The letter, labeled a “Suicide Note” by its author, included an addendum called “Open Letter to a Black Father From A Black Son Who Was Raised in ** Oakland, CA** (of all places)," according to images of the document provided by ABC News.
The letter recounted why Flanagan allegedly shot the two journalists, former colleagues at the Virginia station where he used to work.
“What sent me over the top was the [Charleston church] shooting," the letter read. Two days after that June shooting, in which nine black parishioners were killed by a white supremacist, he "put down a deposit for a gun."
Flanagan, who wrote that he is gay, claimed that he had been a victim of both racial discrimination and anti-gay harassment.
In 2000, Flanagan filed a discrimination lawsuit against his former employer, also a TV station, in Florida, according to court files. It was not clear whether a settlement was reached in that case. Just after the shooting, a Twitter account that reportedly belonged to Flanagan tweeted that one of the victims had "made racist comments" towards him.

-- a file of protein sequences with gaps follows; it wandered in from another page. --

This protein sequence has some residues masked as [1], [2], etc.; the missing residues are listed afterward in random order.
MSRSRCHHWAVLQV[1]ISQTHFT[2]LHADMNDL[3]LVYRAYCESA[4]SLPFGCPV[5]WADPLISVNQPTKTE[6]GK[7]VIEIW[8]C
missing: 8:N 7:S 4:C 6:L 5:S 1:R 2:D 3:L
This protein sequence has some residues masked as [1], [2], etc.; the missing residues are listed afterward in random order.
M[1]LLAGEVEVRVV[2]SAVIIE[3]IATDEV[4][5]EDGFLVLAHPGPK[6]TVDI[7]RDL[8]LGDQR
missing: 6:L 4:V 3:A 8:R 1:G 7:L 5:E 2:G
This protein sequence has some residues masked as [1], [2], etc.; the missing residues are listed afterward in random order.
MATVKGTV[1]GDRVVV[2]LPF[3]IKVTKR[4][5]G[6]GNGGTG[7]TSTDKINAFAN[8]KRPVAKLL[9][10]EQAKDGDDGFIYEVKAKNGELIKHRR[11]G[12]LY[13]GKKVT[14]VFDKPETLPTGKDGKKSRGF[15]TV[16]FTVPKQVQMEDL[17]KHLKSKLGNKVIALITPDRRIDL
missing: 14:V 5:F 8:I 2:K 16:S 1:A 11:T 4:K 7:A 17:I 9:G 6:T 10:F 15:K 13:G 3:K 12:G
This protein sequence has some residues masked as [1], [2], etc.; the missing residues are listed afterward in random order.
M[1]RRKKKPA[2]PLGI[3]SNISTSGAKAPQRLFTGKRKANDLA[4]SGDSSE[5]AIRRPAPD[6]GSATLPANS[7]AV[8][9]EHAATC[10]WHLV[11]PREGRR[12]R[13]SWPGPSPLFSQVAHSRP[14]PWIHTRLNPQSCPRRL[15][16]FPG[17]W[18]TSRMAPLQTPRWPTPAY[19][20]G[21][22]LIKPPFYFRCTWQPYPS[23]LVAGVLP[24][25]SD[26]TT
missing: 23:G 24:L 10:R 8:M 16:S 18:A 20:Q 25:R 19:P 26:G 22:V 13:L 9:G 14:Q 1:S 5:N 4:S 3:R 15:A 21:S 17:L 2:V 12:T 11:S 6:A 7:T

ABC, a corporate parent of Fusion, said that a man claiming to be Bryce Williams (Flanagan's on-screen alias) had called the network saying he wanted to pitch a story. "He never told ABC News what the story was," ABC reported today. About an hour and a half after the fax was sent to ABC, he reportedly called again and said his legal name was Vester Lee Flanagan. He then claimed to have shot two people that morning, and mentioned that the police were pursuing him at the moment.
"Yes, it will sound like I am angry…I am. And I have every right to be," Flanagan wrote in the letter.
“The church shooting was the tipping point…but my anger has been building steadily…I’ve been a human powder keg for a while…just waiting to go BOOM!!!!”
Daniel Rivero is a producer/reporter for Fusion who focuses on police and justice issues. He also skateboards, does a bunch of arts related things on his off time, and likes Cuban coffee.